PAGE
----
Recently on a weekend trip to Bar Harbor, Maine, I witnessed a great example of one of my favorite bits of advice to SMBs: you have to give value to get interest — and you have to be honest about what you can and can’t do.
Notice the latter part of that advice. Your business is probably good at a handful of tasks or practices, but you know there are more customers out there drawn to your business for a variety of reasons. I see many SMB websites that struggle with over-promotion, trying to be all things to all visitors.
That’s a mistake.
Saying you’re good at everything is really just saying you’re good at … nothing. I’ve always been a firm believer that businesses should do a little more for those customers who come to the door, and find out either your business or services aren’t a good fit for them.
Why? I’ll give you one example from Bar Harbor. While in an internet cafe in Bar Harbor (if you know the area this won’t be hard to figure out), a couple of customers came in, perused the baked goods on offer and asked about cookies. Without breaking stride, the owner directed them to a lunch place right across the street where, she told them, they bake fresh cookies every day. She said “if I don’t do it well, I’m happy to direct you somewhere else.” As it turns out, the customers stayed anyway.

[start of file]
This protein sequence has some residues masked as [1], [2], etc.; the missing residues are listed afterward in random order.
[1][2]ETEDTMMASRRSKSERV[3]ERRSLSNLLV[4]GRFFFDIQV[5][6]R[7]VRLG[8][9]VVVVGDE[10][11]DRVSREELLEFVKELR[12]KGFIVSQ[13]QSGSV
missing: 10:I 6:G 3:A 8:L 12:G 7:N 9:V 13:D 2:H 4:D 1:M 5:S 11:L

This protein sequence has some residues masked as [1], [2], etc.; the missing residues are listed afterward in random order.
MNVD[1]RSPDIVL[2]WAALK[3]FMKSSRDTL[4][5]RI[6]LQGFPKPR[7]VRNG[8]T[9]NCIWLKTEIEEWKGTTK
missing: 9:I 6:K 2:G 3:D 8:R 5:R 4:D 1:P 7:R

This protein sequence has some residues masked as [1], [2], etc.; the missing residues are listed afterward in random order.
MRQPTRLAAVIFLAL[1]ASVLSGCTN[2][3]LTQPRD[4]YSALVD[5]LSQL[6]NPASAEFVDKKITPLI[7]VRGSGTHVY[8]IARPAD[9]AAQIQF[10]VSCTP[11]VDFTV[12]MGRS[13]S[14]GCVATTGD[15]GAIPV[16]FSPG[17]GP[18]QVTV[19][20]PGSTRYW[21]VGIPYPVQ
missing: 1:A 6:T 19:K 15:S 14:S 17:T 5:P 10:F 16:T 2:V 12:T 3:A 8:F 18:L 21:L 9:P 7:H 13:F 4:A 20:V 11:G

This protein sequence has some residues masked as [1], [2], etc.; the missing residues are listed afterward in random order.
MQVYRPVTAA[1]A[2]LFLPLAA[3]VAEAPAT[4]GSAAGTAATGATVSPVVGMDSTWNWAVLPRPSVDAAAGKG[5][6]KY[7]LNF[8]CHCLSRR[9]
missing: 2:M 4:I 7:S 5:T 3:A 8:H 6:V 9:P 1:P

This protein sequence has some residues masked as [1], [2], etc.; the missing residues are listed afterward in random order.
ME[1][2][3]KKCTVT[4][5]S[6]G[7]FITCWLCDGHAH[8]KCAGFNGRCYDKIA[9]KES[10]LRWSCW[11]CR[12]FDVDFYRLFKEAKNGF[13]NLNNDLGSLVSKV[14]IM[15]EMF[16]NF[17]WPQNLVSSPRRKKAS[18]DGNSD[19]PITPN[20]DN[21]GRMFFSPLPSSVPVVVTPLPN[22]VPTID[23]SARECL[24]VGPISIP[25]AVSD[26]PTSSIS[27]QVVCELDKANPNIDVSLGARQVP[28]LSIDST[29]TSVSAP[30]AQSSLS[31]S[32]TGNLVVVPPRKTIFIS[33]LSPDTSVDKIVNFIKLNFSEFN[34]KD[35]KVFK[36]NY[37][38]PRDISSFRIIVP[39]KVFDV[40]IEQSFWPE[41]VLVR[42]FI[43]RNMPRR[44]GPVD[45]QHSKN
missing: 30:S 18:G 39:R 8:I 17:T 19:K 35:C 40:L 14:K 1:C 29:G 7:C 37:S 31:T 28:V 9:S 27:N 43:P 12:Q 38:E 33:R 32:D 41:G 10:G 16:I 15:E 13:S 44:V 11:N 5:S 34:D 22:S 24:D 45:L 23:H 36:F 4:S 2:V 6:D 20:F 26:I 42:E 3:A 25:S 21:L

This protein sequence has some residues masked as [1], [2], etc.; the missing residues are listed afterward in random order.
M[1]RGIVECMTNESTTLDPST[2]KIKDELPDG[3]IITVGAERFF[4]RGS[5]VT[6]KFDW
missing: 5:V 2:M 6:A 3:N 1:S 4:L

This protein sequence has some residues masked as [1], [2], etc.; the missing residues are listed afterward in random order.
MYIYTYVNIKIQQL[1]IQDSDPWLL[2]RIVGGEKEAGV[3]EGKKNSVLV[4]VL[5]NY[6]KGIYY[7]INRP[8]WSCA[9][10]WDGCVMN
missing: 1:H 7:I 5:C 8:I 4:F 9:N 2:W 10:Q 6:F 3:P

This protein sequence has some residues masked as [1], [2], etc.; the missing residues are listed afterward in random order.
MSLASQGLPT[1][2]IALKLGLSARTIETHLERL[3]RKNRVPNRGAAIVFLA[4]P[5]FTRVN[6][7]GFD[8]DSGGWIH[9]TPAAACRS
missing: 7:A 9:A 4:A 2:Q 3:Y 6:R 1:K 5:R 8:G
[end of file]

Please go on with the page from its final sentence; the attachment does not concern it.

But you see the point … that bit of goodwill was worth a lot more than any lost business from two cookies. The point is to focus on what you do best, and not worry about “losing” every prospect. Some prospective customers shouldn’t be customers for that moment.
I recommend to all clients that the first order of business is focusing on your unique value proposition … and secondly to help those you can help anyway. Whether they are a potential customer or client or not.
No, you don’t have to give the store away. But you should be freely giving out honesty and generosity when you can. Is there some way you can help out that prospective customer or client who’s not a good fit? Where can you find space on your site — and in your business — to help them?
It’s worth considering.